Fletcher Construction has been fined $45,000 for breaching workplace safety rules on the Hotel Grand Chancellor demolition site.
The site in central Christchurch was inspected by the Department of Labour after a demolition worker fell about 2.8m from a ladder on the building's 24th floor on January 20.
The company pleaded guilty last month, ahead of the sentencing by Christchurch District Court Judge Raoul Neave today.
It admitted failing to take all practicable steps to ensure the safety of employees at work, particularly relating to a fall from height.
Judge Neave said: "This seems to have been a systems failure, rather than an absence of systems. Essentially, it is an employer's responsibility to be constantly vigilant."
Defence counsel Graeme Christie said the case involved Fletchers having guard rails missing on some of the site, and having plywood coverings that were not properly secured and marked "Danger, Hole below" over gaps in the floor.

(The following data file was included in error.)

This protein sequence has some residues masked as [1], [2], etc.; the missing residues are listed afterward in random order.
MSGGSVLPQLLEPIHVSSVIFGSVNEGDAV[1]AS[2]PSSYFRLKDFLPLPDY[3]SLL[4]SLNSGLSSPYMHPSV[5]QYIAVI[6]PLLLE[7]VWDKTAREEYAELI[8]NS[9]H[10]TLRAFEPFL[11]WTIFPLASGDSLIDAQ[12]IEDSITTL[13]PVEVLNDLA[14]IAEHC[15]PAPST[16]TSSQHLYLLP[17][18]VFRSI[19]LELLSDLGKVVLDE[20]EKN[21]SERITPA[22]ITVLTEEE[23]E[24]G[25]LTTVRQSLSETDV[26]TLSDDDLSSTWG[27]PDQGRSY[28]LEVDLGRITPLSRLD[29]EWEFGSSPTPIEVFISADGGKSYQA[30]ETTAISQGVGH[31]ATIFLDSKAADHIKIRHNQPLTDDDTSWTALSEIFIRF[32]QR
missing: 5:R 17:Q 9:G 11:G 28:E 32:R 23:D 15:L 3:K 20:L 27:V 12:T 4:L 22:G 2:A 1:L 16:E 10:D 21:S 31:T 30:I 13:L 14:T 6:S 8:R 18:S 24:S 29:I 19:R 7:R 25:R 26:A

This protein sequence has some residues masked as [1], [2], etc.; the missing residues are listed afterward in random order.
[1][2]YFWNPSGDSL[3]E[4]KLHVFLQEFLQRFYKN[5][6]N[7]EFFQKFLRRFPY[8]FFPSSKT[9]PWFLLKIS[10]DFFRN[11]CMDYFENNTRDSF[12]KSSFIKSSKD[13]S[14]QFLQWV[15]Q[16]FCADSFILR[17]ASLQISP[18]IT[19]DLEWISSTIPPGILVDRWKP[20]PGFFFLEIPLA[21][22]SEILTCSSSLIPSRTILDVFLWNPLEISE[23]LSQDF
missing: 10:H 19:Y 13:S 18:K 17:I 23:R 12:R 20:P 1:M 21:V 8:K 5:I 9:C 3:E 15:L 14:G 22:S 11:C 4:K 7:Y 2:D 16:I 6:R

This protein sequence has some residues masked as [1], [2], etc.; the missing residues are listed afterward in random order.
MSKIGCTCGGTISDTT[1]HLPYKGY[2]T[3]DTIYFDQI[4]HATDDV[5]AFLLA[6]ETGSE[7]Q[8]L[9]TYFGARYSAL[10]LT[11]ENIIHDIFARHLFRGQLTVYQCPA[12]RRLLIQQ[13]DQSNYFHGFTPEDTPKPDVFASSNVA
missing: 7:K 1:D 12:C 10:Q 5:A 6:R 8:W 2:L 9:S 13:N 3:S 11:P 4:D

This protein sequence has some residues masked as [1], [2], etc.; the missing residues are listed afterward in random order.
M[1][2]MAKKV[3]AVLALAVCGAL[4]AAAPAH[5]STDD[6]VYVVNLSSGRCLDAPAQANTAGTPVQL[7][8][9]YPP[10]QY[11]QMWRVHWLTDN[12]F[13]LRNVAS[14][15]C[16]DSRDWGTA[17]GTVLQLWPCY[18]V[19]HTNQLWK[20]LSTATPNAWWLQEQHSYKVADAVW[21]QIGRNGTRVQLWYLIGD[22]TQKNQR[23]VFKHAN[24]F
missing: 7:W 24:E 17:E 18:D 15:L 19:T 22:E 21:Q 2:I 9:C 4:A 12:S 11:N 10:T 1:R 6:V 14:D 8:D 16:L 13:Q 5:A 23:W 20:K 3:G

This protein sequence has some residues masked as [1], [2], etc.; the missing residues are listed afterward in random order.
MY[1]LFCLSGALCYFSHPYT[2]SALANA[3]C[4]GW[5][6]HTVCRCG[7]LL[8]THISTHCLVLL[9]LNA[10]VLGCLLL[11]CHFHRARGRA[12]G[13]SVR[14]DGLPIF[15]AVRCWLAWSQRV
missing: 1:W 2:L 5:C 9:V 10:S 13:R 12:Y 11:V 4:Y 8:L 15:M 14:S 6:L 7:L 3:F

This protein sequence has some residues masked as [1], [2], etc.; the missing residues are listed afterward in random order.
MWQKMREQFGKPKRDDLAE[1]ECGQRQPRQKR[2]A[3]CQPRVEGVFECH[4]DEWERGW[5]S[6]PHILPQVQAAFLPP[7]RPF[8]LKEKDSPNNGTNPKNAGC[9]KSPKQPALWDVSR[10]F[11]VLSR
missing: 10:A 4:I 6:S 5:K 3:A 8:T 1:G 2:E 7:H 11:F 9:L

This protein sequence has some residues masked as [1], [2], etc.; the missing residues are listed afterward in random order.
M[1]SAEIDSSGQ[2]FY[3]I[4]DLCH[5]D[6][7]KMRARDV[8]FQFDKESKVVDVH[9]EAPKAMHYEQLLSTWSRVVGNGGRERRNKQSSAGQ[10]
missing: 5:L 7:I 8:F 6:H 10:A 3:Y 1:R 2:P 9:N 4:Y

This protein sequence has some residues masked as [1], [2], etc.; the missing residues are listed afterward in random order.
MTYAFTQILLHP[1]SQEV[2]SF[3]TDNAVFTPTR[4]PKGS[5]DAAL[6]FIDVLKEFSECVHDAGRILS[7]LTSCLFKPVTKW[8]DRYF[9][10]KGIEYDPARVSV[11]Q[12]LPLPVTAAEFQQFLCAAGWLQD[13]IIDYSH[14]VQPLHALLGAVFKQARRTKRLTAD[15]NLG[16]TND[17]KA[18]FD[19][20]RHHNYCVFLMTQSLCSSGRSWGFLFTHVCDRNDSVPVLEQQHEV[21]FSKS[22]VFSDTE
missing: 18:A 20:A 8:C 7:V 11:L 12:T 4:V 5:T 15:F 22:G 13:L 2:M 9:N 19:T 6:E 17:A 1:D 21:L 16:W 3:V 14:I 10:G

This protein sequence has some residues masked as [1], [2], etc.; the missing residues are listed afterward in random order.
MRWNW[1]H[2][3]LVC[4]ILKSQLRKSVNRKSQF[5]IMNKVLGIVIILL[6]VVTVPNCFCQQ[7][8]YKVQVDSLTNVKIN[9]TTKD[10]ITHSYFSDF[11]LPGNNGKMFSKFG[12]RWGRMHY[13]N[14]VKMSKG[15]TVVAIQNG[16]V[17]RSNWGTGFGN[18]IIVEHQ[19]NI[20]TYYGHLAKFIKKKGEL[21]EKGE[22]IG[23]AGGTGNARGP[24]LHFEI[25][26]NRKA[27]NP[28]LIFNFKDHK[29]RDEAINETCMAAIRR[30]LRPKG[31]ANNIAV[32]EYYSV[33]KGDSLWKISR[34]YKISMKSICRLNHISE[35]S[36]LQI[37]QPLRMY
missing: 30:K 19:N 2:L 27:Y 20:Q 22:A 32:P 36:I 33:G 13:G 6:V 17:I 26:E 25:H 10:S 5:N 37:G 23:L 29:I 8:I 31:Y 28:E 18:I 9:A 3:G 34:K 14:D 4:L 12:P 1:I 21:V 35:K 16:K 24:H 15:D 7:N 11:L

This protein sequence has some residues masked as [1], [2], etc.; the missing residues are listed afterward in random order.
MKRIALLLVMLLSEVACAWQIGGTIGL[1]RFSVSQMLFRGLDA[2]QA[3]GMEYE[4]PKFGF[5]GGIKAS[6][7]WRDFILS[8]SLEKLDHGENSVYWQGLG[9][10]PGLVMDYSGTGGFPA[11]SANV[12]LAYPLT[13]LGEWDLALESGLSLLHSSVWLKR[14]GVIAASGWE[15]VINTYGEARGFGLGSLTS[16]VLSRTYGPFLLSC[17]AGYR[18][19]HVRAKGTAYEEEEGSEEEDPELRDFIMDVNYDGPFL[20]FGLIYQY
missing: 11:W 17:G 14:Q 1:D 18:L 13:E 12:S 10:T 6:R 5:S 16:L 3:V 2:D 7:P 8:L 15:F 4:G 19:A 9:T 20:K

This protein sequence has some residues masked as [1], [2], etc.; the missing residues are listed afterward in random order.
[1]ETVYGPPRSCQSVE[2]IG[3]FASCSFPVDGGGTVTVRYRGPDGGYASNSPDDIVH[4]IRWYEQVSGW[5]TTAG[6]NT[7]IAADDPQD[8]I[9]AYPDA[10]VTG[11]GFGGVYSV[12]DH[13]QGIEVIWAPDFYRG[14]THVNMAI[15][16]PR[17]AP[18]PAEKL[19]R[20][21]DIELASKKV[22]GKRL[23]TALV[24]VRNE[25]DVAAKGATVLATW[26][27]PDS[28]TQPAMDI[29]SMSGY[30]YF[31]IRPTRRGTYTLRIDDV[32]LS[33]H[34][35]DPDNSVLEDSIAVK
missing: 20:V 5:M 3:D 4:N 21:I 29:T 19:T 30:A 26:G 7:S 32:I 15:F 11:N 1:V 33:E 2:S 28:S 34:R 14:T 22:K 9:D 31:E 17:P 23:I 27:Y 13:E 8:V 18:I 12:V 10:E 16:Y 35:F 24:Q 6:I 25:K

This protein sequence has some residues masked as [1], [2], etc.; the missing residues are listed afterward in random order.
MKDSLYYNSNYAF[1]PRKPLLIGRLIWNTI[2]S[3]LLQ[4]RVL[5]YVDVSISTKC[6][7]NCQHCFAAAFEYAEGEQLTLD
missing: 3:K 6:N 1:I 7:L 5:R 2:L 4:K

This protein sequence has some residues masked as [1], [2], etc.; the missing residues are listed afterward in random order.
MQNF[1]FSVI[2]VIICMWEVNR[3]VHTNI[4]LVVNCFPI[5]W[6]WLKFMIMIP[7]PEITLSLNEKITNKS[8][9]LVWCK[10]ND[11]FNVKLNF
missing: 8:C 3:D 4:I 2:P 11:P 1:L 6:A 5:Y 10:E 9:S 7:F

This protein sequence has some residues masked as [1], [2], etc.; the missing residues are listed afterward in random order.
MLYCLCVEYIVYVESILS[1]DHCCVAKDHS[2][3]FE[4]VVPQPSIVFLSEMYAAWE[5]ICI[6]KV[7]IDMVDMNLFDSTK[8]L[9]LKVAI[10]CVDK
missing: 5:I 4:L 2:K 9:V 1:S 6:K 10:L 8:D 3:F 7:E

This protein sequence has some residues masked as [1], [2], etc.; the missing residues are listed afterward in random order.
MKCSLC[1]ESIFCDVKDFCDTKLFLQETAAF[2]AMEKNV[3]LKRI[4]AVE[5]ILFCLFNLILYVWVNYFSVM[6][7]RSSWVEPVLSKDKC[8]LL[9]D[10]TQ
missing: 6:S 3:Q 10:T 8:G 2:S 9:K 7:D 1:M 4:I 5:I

There was also a damaged rung on the ladder which the employee had been using when he fell.
He said the company took the matter seriously and senior officials were at court for the sentencing.
Labour Department prosecutor Alex Leulu said the workplace safety legislation imposed a preventive approach to ensuring that employees were safe.
Given the number of people working on the 28-floor demolition site, the breaches meant that all those working there were exposed to these hazards.
Judge Neave said the breaches meant that there were risks of falls within the Grand Chancellor site, but it was not a case of the company providing no systems to ensure workers were protected. It seemed to have been a systems failure.
Fletchers was one of the industry leaders and it would be expected that it would have detailed knowledge of the safety standards.
"One would expect them to be a leader in this regard."
He made it clear that the company was not being prosecuted for the worker's fall, but for the safety breaches on the site.
The company's safety record indicated it was a responsible employer.
"This is an unfortunate departure from the high standard they have set themselves."
- The Press
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